Scientists have created a small robotic system that can go from solid to liquid and back again.
Thanks to 1991’s Terminator 2: Judgment Day, it’s been 30 years since killer liquid metal robots entered our nightmares. His shapeshifting T-1000 robot in that movie seemed to be able to overcome any obstacle while transforming parts of himself into weapons at will.
Skynet’s ghosts and robot apocalypse have haunted us ever since, but now an international team of researchers is working on a real-world version of the T-1000, albeit with a more altruistic purpose. finally provided the
The team says they were inspired not by Hollywood, but by the humble sea cucumber that can transition between soft and rigid states.
As if gesturing to a Terminator-inspired night terror, Pan and colleagues explored this by placing one of the small robots in a simulated prison cell and showing them how to escape. It shows an improvement in functionality.
It might be a little hard to understand what’s going on in the video above, but basically the robot melts into a liquid that flows between the bars into a waiting mold where it cools down. is formed and reformed to return to its original state. Admittedly, this deserter is a little less terrifying than his T-1000. Because you need a mold ready to reconfigure itself.
the demonstration is published research Journal Matter Wednesday.
Carmel Majidi, lead author at Carnegie Mellon University, says magnets are what make all of this futuristic phase transition possible.
“The magnetic particles here have two roles. One is to make the material responsive to an alternating magnetic field. gives robots mobility and the ability to move in response to magnetic fields.”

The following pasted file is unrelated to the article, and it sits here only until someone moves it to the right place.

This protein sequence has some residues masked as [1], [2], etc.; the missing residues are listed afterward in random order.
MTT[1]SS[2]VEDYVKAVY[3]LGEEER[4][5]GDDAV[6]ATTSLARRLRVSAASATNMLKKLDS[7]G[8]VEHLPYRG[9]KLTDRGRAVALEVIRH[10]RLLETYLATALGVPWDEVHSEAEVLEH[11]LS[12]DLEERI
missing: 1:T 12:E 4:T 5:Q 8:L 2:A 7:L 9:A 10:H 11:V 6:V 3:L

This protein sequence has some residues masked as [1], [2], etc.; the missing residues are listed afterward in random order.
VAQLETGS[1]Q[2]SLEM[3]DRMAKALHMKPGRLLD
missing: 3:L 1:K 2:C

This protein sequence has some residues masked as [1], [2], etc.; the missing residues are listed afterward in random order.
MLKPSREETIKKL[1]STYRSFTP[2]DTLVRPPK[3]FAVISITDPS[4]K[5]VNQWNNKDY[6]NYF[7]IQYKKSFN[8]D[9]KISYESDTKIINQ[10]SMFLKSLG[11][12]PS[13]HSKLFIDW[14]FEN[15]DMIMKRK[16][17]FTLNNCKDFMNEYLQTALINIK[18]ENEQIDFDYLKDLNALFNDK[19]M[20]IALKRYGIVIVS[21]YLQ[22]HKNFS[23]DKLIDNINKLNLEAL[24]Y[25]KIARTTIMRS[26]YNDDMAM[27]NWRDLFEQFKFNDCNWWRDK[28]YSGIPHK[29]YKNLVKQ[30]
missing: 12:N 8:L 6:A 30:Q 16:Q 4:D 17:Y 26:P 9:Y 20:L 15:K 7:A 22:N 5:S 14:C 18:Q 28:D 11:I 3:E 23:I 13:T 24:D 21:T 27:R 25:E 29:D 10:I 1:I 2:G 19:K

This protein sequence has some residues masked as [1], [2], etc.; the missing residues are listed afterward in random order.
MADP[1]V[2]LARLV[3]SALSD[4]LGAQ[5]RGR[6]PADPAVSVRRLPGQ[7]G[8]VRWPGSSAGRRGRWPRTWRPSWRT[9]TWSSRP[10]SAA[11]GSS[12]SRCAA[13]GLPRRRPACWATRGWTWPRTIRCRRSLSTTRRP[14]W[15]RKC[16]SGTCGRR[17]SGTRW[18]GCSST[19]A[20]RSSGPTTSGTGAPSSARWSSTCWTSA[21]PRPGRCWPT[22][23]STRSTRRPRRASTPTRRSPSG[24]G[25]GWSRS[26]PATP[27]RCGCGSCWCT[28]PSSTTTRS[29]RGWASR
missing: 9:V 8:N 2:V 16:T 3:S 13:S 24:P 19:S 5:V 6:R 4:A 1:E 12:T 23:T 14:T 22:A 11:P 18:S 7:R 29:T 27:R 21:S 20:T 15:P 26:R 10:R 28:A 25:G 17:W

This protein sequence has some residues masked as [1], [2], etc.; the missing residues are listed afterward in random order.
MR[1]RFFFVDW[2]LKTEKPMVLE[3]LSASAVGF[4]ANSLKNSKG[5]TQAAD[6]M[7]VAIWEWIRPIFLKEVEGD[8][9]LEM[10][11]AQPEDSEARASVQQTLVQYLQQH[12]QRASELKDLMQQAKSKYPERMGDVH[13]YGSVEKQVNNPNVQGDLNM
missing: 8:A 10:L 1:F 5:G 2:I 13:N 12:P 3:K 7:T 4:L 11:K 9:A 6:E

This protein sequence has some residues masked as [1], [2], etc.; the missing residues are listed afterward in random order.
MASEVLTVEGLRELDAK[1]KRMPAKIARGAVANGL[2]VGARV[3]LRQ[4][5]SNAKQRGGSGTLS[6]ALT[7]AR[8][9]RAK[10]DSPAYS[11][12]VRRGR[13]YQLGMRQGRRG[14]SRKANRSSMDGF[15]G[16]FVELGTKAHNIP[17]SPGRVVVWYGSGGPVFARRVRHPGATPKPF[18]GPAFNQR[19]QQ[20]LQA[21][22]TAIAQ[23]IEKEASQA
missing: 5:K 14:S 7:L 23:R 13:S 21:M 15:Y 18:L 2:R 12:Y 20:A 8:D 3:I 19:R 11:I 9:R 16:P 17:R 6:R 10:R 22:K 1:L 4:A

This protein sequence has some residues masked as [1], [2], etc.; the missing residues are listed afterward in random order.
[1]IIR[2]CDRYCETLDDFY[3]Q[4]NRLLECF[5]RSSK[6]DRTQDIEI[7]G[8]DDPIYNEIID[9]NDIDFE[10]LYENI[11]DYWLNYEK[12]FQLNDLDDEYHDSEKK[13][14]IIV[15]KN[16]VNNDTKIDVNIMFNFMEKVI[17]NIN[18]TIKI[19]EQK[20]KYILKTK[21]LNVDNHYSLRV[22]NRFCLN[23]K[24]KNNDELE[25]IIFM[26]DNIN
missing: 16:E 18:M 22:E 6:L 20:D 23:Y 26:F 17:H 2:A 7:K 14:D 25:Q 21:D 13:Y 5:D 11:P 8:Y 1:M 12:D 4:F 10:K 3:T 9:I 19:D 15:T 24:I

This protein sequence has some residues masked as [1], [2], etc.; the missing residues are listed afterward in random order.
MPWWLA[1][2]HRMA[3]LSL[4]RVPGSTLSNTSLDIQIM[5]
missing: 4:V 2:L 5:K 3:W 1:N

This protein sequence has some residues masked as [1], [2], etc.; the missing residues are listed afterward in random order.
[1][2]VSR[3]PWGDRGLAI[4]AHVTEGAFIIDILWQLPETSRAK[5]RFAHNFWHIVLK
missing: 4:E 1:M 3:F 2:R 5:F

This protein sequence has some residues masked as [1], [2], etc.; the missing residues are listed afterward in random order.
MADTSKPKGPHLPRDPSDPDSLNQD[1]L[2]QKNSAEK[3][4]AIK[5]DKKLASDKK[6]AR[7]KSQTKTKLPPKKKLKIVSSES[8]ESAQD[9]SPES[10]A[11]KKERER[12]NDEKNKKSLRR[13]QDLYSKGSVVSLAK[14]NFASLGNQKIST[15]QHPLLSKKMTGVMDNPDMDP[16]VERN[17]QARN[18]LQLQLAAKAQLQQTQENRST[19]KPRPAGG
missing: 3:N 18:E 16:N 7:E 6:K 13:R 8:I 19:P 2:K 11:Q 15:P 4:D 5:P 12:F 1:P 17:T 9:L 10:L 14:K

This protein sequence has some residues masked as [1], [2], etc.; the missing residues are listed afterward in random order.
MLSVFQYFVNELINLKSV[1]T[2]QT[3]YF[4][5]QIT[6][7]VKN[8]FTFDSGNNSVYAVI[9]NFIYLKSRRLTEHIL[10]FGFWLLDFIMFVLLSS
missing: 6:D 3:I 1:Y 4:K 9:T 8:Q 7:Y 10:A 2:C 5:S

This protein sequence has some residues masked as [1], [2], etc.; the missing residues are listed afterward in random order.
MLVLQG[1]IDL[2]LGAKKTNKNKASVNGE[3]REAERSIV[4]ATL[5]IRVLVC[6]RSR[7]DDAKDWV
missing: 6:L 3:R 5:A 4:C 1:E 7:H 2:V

The particles are embedded in gallium, a metal with a very low melting point of 86 degrees Fahrenheit (about 30 degrees Celsius), creating a substance that flows more like water than other more viscous phase-change materials.
In our tests, the mini-robot was able to jump over obstacles, scale walls, split in half, and rejoin all while being magnetically controlled.
“Now we are pushing this materials system in a more practical way to solve very specific medical and engineering problems,” said Pan.
Other demonstrations used the robot to solder circuits, administer drugs, and remove foreign objects from the model’s stomach.
The researchers envision the system working as a “universal screw” that can make repairs in hard-to-reach areas, blend into screw sockets, and harden without the need to actually screw them in.
The team is particularly excited about the potential medical applications.
“Future research should further explore how these robots can be used in a biomedical context,” said Majidi. “What we’re showing him is just a one-off demonstration, a proof of concept, but much more research is needed to delve into how this could actually be used for drug delivery and foreign body removal.” is required.”
We hope that the list of foreign objects that need to be removed does not include small weaponized melting robots. Because it can be difficult to track and extract.